André Kittelberger loves turning data into action for Südwest Media Network

By Paula Felps


Nashville, Tennessee, United States


Editor’s note: In a new, ongoing series, INMA is profiling our most engaged members — our super fans. At a time when we have less face-to-face time, we hope this gives members a chance to learn more about each other. Today we profile André Kittelberger, head of paid content for Südwest Media Network GmbH.

As head of paid content for Südwest Media Network GmbH in Stuttgart, Germany, André Kittelberger enjoys identifying opportunities to improve company products — and then later analyse the performance of this change:

“I love to dive into data and testing customer behaviour to learn about our customers and find explanations why they do what they do and how we can improve it,” Kittelberger said.

One thing that motivates him is that Südwest Media Network GmbH recognises the future of news is digital. This has helped it set a clear transformation agenda that will allow it to lay the foundation for successful digital journalism in its region.

INMA recently caught up with Kittleberger to learn more about him.

André Kittelberger is passionate about data and excited about the future role of digital in the news environment.
André Kittelberger is passionate about data and excited about the future role of digital in the news environment.

INMA: What big lesson have you learned over the past couple of years that helped shape your plans for 2022?

Kittelberger: Small improvements always beat big and complicated projects. Aim for small, measurable easy-to-set-up packages and keep them independent from bigger projects — they won’t be completely dispensable, after all. 

INMA: If you had your career to do over again, what would you want to know in the beginning?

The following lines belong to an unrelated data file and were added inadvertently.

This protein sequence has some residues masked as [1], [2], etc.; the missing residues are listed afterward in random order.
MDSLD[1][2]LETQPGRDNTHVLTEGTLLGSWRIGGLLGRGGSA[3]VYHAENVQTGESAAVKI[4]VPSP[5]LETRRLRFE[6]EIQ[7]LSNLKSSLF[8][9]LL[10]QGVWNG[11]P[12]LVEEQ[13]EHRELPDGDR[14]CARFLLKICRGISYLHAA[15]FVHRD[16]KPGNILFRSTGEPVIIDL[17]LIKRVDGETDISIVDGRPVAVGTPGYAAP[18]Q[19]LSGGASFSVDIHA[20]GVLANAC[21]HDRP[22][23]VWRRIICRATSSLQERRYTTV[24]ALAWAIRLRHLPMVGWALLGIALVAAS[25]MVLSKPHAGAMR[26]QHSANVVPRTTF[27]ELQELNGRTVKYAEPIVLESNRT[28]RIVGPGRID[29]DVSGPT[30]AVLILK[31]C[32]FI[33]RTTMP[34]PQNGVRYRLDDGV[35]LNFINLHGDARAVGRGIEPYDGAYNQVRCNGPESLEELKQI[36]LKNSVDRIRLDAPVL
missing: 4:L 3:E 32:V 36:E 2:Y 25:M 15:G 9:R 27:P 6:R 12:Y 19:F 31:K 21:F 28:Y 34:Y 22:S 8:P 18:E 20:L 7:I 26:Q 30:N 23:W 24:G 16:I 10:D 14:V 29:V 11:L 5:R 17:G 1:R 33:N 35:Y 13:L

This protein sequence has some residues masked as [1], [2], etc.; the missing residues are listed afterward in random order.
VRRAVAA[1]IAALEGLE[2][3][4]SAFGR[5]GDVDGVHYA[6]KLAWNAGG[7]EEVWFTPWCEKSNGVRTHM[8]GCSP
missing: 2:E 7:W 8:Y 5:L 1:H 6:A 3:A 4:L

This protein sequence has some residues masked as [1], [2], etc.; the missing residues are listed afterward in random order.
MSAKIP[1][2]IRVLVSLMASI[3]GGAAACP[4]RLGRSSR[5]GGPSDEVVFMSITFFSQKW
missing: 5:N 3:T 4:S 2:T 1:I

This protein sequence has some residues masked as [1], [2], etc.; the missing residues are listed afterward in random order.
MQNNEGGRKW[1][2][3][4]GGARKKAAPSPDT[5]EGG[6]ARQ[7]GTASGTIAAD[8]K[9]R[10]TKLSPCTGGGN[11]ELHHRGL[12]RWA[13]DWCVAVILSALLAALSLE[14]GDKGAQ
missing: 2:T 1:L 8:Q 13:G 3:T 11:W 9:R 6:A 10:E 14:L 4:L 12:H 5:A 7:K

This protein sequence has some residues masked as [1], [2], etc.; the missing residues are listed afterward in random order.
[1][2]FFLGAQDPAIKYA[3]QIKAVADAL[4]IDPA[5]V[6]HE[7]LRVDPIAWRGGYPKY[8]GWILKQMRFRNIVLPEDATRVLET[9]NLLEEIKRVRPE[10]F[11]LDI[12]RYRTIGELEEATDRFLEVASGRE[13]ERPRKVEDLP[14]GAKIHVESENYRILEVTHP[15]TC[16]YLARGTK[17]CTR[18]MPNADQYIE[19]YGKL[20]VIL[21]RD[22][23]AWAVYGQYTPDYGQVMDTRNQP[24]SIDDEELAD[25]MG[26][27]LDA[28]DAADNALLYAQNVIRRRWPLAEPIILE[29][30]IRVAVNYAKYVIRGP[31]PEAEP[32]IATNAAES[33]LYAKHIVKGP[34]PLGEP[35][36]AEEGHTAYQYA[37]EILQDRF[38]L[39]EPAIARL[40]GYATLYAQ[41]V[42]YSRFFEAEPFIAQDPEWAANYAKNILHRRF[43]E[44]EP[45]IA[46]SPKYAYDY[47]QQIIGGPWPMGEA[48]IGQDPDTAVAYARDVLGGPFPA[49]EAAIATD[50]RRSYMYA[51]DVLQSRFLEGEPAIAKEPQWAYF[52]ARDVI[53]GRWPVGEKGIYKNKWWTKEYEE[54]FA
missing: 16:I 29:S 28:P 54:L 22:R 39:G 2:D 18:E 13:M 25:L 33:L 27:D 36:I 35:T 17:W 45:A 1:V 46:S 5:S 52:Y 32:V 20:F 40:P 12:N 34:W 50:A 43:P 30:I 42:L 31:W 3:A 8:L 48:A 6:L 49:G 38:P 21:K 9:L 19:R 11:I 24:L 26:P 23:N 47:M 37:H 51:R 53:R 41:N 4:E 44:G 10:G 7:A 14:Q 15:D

Kittelberger: Don’t think too much. Get a test running and know. 

INMA: What is the craziest job or project you’ve ever done in media — and what did you learn from it?

Kittelberger: In 2011 we launched a paid newsletter called “StZ Wirtschaft kompakt,” which addressed managers with regional business news. Despite the crappy user experience (we just sent a regular pdf document that looked like a newspaper page attached to a plain-text mail via our ERP System), we found several paying subscribers. After a year or so we canceled the newsletter because there was no growth and we lacked the focus to improve the product.

Today I would say that was a mistake. Today you would call this an MVP. By learning and improving it with the subscribers, this newsletter today could have a strong and engaged readership. 

INMA: What’s the biggest lesson you’ve learned in your career?

Kittelberger: Successful people work with their colleagues and customers. Not against them. 

INMA: What do you do to relax?

Kittelberger: I love doing sports. Doesn’t really matter what sport. What I do most at the moment is road cycling.

INMA: If you hadn’t gone into news media, what was your backup plan?

Kittelberger: I guess it would have been something like digital advertising or search engine marketing. I’m glad I stayed!

INMA: What is your favourite thing to read?

Kittelberger: Hard science fiction, but not because I always understand the science behind it. It’s because I love touching the limits of [my] thinking when it comes to the physics of time, space, and problems of future civilisations.

INMA: What do you find the most challenging/interesting about the news media industry right now?

Kittelberger: I think in news media by now everybody knows we are running for our lives (or jobs, to be less dramatic). Not least because of COVID-19, we have been shown that rapid changes can be driven by external circumstances. If your company or your product is not ready for this challenge, it can be too late.

Steady improvement and transformation are a necessity to keep independent high-quality journalism alive. And after over 10 years in digital news media, my feeling is our steps have become more focused, much bigger, and faster.

About Paula Felps

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